Neville Jones, missionary and archaeologist, was educated at Dulwich College, in the south of London. His first overseas appointment was to Madagascar as geologist and French interpreter for a gold mining syndicate. Upon his return to England he studied for the ministry at Yorkshire United College in Bradford and was ordained in June 1909. Subsequently he worked as assistant secretary of the London Missionary Society. In May 1911 he married Ruth Callard, with whom he had a son and two daughters.
Jones was sent to Southern Rhodesia (now Zimbabwe) by the London Missionary Society in 1912 as an itinerating district missionary. Later that year he was appointed superintendent of the mission station at Hope Fountain, just south of Bulawayo. His most important scientific work was to initiate the study of the Zimbabwean prehistoric sequence. His field work started in 1913, when he discovered an archaeological surface site in the grounds of his mission station. Missionary work often took him to the Matopo Hills, where he spent his spare time searching for caves and excavating their archaeological deposits. His most important finds were Bambata Cave (in 1917, excavated in 1918 with G. Arnold*, and in 1929 with A.L. Armstrong), and Nswatugi Cave (in 1922, excavated in 1932). Some of this work was described in "Notes on the Bushman cave at Bambata, Matopos" (Proceedings of the Rhodesia Scientific Association, 1919, Vol. 17(1), pp. 5-19), "Excavations at Nswatugi and Madiliyangwa, and notes on new sites located and examined in the Matopo Hills, Southern Rhodesia, 1932" (Occasional Papers of the Rhodesian Museum, 1933, No. 2), and several other papers. He also did much exploratory work in the drainage area of the Gwai River, north-east of Bulawayo and, with A.L. Armstrong, made the first attempt to correlate prehistoric tool industries with climatic phases at the Victoria Falls. In 1926 he published his first archaeological book, The stone age in Rhodesia.
In 1932 Jones was appointed honorary keeper of prehistory at the National Museum of Southern Rhodesia in Bulawayo. In July 1936 he left the missionary field to become the full-time keeper of ethnology, prehistory and national history at the museum. This made him the country's first professional archaeologist and enabled him to conduct full-time research into the Stone Age sequence of the country until his retirement in March 1948. It led to the publication of many archaeological papers and of his book, The prehistory of Southern Rhodesia (1949). In South Africa he directed the first excavations at Mapungubwe and wrote an account of the work, "The 1934 expedition", for the book Mapungubwe (1937), edited by L. Fouche. Earlier he had written a paper "On the implement-bearing deposits of Taungs and Tiger Kloof in the Cape Province of South Africa" (Journal of the Royal Anthropological Institute, 1920) and sent his collection of stone implements from the Cape Province and Free State to the British Museum. In 1930 he presented the museum with stone artefacts from Hope Fountain.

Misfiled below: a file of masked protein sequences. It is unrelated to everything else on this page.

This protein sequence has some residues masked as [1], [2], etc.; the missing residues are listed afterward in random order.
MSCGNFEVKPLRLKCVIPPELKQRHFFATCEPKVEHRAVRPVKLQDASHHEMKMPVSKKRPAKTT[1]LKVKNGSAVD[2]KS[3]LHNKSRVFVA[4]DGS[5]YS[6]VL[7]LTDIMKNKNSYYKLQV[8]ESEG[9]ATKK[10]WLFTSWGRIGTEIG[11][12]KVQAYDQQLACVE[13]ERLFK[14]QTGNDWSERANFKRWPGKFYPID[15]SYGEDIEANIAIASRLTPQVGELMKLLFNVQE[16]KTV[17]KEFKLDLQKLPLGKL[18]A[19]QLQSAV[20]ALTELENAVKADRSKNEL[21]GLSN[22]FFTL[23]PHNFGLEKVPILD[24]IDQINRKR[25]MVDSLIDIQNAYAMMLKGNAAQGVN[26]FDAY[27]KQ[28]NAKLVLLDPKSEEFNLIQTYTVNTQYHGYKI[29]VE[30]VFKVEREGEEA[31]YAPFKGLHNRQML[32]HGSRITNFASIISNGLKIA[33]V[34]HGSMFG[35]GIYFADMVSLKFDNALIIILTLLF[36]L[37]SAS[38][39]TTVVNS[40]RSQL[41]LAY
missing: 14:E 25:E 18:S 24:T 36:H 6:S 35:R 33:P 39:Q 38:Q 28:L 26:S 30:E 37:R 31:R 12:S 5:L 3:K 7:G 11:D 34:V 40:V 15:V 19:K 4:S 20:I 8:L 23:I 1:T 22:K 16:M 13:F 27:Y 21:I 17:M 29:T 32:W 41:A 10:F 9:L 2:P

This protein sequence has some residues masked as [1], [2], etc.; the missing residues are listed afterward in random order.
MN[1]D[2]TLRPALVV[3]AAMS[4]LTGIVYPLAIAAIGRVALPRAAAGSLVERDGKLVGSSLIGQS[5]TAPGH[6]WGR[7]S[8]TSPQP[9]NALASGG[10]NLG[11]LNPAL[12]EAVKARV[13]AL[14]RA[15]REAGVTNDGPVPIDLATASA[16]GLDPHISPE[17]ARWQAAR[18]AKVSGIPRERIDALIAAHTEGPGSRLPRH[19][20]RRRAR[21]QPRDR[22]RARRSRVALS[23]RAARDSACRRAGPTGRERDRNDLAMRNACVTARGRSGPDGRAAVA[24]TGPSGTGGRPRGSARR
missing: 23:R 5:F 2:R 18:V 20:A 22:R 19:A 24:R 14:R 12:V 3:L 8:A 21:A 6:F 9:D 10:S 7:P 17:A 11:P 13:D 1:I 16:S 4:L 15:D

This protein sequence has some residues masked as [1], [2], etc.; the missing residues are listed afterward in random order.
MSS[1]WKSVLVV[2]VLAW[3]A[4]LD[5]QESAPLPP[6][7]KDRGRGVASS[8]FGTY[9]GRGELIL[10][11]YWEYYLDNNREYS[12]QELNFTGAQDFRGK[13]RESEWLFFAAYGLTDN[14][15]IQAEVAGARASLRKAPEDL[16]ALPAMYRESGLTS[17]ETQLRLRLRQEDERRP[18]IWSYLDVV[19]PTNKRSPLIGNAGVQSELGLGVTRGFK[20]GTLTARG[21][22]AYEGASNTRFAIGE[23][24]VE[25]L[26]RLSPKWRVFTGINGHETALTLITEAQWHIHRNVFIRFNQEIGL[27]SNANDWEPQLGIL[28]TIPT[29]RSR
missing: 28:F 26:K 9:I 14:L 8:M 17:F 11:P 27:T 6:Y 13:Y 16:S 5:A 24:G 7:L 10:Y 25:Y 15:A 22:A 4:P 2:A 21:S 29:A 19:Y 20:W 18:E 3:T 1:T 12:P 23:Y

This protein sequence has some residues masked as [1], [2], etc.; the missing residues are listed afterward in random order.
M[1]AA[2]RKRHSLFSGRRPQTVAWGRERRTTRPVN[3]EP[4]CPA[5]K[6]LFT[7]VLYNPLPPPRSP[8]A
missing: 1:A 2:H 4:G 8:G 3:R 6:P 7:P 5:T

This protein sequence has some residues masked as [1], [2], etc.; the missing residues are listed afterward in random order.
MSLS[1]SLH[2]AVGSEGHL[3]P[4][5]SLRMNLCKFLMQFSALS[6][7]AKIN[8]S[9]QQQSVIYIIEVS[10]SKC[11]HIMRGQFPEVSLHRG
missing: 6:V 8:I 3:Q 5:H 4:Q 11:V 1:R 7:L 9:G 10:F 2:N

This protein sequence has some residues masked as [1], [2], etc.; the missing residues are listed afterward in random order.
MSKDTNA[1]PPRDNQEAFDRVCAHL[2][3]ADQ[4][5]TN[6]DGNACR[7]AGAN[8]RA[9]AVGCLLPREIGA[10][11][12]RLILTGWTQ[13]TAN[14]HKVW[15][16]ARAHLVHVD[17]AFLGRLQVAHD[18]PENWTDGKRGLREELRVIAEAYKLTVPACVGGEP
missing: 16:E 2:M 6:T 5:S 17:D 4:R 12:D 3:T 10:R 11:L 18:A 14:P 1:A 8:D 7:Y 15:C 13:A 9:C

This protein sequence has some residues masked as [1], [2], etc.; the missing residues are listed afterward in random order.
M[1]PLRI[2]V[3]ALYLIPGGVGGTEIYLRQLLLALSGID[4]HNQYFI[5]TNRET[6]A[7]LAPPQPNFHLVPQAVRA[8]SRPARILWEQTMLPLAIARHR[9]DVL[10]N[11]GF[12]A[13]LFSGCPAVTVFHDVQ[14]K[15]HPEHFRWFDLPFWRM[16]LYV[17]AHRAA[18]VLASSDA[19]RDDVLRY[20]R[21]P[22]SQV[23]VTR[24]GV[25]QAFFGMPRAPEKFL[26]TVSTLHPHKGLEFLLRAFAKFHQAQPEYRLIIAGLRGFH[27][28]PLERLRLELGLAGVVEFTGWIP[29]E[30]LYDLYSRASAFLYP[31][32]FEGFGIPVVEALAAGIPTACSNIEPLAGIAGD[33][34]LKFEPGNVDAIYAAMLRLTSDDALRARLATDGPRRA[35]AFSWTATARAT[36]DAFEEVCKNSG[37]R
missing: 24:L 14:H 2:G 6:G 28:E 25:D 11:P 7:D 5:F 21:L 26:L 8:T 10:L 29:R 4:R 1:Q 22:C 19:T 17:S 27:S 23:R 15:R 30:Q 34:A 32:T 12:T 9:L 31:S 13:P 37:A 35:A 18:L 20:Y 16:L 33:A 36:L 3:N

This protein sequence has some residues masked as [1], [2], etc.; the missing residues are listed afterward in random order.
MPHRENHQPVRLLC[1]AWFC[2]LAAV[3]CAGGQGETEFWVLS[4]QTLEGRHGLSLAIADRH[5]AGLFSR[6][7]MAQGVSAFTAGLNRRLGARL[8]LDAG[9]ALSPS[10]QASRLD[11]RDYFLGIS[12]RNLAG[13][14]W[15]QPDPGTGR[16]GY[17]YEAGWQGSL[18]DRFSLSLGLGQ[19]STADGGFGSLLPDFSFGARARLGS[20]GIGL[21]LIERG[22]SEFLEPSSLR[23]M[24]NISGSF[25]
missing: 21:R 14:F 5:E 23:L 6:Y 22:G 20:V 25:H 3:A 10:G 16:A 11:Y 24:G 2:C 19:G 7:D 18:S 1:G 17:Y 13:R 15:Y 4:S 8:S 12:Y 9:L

Another of Jones's interests was in the butterflies of Zimbabwe. His first scientific publication was in fact a paper on the family of butterflies known popularly as "blues": "The Lycaenidae of Southern Rhodesia" (Proceedings of the Rhodesia Scientific Association, 1918, Vol. 16(2), pp. 10-20). In this paper he named the species Lycaenesthes arnoldi, after his friend Dr George Arnold*.
Jones was a versatile man of many interests, and spoke Ndebele fluently. In addition to his scientific work he also published articles on education, ethnography, and local history. Between 1936 and 1942 he furthermore contributed four articles on various aspects of museum work to the Southern African Museums Association Bulletin. He played an active role in the creation of the Southern Rhodesian Monuments Commission, serving as secretary and later as chairman. By 1933 he had been elected a Fellow of the Royal Anthropological Institute of Great Britain and Ireland. His work was recognised in various other ways. Upon his retirement he was honoured as an Officer of the Order of the British Empire (OBE). The University of the Witwatersrand conferred upon him an honorary Doctor of Science (DSc) degree in 1953. He was a member of the South African Archaeological Society and was elected its president for 1953/4. By 1918 he was a member of the Rhodesia Scientific Association. He was a member also of the South African Association for the Advancement of Science, served as joint secretary for Section E (which included archaeology) at its annual congress held in Bulawayo in 1920, was president of Section E at the association's congress in Salisbury (now Harare) in 1927, and later served on the council of the association for 1932/3, representing Southern Rhodesia. His presidential address (Section E) dealt with "Some remarks on the present state of prehistoric research in South Africa" (South African Journal of Science, 1927, Vol. 24, pp. 67-79). He published several other archaeological papers in the same journal from 1920 onwards.